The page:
Bismarck and the Crown Princess Victoria
London, November 25th— Court circles in Berlin are discussing the reconciliation which has just been effected between Crown Princess Victoria and Prince Bismarck. Their hostility had been of many years' duration, and was known to all the world, although it was thinly veiled by court ceremony. Many reasons have been assigned for it, but its real origin was the utter incompatibility of the Chancellor and the Princess.
Prince Bismarck scorns and condemns the little niceties of polite sriciety, and estimates women only as a factor in the problem of the continuance of the German nation. The Crown Princess had her education in a court and country where women arc treated with much deference, and where the canons of etiquette cannot be violated without serious consequences. The Princess has been, next to the aged Empress, the first lady in Germany, and refused to submit to what she termed Bismarck's boorishness. The result was warfare, sometimes open, sometime covert, as the necessities of court life required.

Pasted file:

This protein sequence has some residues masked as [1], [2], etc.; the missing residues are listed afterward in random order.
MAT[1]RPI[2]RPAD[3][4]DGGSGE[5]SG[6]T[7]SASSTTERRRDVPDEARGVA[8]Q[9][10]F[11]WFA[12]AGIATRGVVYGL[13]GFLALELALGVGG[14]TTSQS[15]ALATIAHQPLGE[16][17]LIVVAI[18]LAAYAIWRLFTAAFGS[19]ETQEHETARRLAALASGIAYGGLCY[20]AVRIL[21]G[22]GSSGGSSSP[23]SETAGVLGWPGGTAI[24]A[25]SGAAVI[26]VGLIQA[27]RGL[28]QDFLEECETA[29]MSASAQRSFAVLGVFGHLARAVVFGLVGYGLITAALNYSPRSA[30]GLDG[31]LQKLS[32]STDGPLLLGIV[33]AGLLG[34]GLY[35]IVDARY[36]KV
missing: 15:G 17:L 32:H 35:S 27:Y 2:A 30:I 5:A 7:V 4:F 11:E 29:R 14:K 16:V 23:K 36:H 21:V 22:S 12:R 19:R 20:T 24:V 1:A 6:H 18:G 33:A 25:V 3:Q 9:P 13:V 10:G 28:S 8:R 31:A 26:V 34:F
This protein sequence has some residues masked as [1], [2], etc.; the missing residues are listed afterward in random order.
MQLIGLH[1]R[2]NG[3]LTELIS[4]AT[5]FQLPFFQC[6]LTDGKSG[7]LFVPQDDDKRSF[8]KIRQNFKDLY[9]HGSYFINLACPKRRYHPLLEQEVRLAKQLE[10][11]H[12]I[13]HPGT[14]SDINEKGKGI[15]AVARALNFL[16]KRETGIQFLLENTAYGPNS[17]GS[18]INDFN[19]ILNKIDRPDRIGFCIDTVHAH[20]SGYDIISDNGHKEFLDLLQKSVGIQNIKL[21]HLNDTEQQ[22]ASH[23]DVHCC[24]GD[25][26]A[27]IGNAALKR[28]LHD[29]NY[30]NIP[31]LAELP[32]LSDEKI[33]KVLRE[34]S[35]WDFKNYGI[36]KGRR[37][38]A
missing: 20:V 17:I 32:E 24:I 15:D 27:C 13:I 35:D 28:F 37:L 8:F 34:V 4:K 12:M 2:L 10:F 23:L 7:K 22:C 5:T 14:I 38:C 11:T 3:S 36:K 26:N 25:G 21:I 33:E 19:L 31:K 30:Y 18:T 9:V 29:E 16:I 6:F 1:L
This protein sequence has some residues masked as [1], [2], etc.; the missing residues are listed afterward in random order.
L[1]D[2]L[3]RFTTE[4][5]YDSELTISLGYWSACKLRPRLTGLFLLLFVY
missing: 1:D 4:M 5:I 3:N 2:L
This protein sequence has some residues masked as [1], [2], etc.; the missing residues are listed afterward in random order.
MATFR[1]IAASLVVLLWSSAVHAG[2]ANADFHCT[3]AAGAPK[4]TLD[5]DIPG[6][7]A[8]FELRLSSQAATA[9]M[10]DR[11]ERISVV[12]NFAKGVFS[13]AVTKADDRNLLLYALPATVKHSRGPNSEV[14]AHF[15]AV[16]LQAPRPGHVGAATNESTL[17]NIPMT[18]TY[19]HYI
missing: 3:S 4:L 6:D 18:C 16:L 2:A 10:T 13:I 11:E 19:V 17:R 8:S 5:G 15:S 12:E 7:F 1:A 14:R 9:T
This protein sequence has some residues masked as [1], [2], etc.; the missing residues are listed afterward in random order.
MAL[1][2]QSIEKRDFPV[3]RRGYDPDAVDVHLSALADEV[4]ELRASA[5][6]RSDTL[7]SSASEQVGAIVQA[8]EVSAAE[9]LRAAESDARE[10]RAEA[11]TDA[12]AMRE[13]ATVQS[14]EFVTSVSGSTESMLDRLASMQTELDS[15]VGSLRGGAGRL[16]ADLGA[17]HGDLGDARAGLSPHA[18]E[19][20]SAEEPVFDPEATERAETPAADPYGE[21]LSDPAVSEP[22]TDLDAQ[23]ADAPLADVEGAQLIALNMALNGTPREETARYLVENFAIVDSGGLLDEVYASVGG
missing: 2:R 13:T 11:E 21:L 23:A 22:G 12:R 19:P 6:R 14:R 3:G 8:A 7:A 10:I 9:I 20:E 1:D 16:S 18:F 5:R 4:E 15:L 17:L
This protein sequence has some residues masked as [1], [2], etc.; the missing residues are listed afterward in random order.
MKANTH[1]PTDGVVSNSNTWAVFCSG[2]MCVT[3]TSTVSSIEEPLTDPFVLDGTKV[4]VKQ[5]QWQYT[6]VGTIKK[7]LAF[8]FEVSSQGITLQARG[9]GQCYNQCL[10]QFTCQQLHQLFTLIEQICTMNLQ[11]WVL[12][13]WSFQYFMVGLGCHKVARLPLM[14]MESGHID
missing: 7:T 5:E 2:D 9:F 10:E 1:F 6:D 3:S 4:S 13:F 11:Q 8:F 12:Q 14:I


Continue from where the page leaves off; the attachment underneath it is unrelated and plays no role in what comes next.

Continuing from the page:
Now there has been a reconciliation, and the question is; Which power conquered? The story most current in Berlin is as follows ... The Crown Princess, powerful as she is now, will be still more so when she becomes Empress of Germany. This must happen soon, and may happen at any time.
The Chancellor is cultivating the friendliest relations with the Crown Prince, who may soon be Emperor, and has fouud it also desirable to propitiate the Crown Princess. He has, therefore, instituted certain reforms in his household and in his manners which makes his personality less disagreeable to her Imperial Highness. — Sacramento Daily Union, 1884
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